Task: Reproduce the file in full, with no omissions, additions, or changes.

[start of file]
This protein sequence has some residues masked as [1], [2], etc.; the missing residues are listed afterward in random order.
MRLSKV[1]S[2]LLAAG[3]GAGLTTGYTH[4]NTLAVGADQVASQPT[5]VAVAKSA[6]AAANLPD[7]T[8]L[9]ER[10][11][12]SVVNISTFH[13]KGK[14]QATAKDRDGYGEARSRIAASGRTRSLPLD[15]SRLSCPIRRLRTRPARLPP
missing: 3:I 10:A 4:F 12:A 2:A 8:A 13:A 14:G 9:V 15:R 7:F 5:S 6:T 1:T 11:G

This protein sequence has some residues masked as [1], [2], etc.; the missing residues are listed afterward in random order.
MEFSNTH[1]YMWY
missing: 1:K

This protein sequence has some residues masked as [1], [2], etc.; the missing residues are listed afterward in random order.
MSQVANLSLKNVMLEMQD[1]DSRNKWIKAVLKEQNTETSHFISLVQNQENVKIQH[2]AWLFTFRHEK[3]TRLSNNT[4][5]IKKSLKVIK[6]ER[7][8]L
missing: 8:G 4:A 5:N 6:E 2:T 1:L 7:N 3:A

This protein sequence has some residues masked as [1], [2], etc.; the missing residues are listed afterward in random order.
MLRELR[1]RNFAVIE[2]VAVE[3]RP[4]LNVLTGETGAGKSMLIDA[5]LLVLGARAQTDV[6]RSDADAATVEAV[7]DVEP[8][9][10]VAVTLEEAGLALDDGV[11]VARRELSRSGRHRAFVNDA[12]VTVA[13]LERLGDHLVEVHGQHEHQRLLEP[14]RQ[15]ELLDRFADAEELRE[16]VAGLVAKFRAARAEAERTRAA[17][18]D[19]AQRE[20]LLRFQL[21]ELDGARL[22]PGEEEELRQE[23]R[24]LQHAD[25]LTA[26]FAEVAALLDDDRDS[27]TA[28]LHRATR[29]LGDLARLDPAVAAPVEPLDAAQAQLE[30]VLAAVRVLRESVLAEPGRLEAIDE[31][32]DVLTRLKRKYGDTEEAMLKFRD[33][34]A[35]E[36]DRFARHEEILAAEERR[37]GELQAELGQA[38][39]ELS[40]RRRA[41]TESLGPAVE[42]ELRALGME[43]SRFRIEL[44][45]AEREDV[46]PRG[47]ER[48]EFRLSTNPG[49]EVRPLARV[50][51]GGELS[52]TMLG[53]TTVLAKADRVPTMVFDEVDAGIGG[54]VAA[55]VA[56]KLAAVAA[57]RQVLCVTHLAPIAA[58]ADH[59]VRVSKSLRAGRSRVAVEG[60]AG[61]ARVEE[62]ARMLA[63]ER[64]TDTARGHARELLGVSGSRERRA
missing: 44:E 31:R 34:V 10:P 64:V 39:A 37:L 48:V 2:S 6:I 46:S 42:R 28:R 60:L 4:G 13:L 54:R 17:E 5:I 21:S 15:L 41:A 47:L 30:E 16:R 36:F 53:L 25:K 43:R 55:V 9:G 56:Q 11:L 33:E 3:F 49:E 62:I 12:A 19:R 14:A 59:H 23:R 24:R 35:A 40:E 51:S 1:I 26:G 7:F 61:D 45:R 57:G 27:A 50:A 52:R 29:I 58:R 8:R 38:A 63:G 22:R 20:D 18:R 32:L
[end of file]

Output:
This protein sequence has some residues masked as [1], [2], etc.; the missing residues are listed afterward in random order.
MRLSKV[1]S[2]LLAAG[3]GAGLTTGYTH[4]NTLAVGADQVASQPT[5]VAVAKSA[6]AAANLPD[7]T[8]L[9]ER[10][11][12]SVVNISTFH[13]KGK[14]QATAKDRDGYGEARSRIAASGRTRSLPLD[15]SRLSCPIRRLRTRPARLPP
missing: 3:I 10:A 4:F 12:A 2:A 8:A 13:A 14:G 9:V 15:R 7:F 5:S 6:T 1:T 11:G

This protein sequence has some residues masked as [1], [2], etc.; the missing residues are listed afterward in random order.
MEFSNTH[1]YMWY
missing: 1:K

This protein sequence has some residues masked as [1], [2], etc.; the missing residues are listed afterward in random order.
MSQVANLSLKNVMLEMQD[1]DSRNKWIKAVLKEQNTETSHFISLVQNQENVKIQH[2]AWLFTFRHEK[3]TRLSNNT[4][5]IKKSLKVIK[6]ER[7][8]L
missing: 8:G 4:A 5:N 6:E 2:T 1:L 7:N 3:A

This protein sequence has some residues masked as [1], [2], etc.; the missing residues are listed afterward in random order.
MLRELR[1]RNFAVIE[2]VAVE[3]RP[4]LNVLTGETGAGKSMLIDA[5]LLVLGARAQTDV[6]RSDADAATVEAV[7]DVEP[8][9][10]VAVTLEEAGLALDDGV[11]VARRELSRSGRHRAFVNDA[12]VTVA[13]LERLGDHLVEVHGQHEHQRLLEP[14]RQ[15]ELLDRFADAEELRE[16]VAGLVAKFRAARAEAERTRAA[17][18]D[19]AQRE[20]LLRFQL[21]ELDGARL[22]PGEEEELRQE[23]R[24]LQHAD[25]LTA[26]FAEVAALLDDDRDS[27]TA[28]LHRATR[29]LGDLARLDPAVAAPVEPLDAAQAQLE[30]VLAAVRVLRESVLAEPGRLEAIDE[31][32]DVLTRLKRKYGDTEEAMLKFRD[33][34]A[35]E[36]DRFARHEEILAAEERR[37]GELQAELGQA[38][39]ELS[40]RRRA[41]TESLGPAVE[42]ELRALGME[43]SRFRIEL[44][45]AEREDV[46]PRG[47]ER[48]EFRLSTNPG[49]EVRPLARV[50][51]GGELS[52]TMLG[53]TTVLAKADRVPTMVFDEVDAGIGG[54]VAA[55]VA[56]KLAAVAA[57]RQVLCVTHLAPIAA[58]ADH[59]VRVSKSLRAGRSRVAVEG[60]AG[61]ARVEE[62]ARMLA[63]ER[64]TDTARGHARELLGVSGSRERRA
missing: 44:E 31:R 34:V 10:P 64:V 39:A 37:L 48:V 2:S 6:I 46:S 42:R 28:R 60:L 4:G 13:L 54:R 17:E 5:I 21:S 15:L 41:A 47:L 30:E 16:R 36:F 53:L 25:K 43:R 55:V 9:G 56:Q 11:L 33:E 3:F 49:E 62:I 12:A 19:R 14:A 59:H 23:R 24:R 35:A 40:E 51:S 1:I 26:G 7:F 61:D 45:R 57:G 27:A 50:A 52:R 29:I 58:R 8:R 38:A 63:G 22:R 20:D 18:R 32:L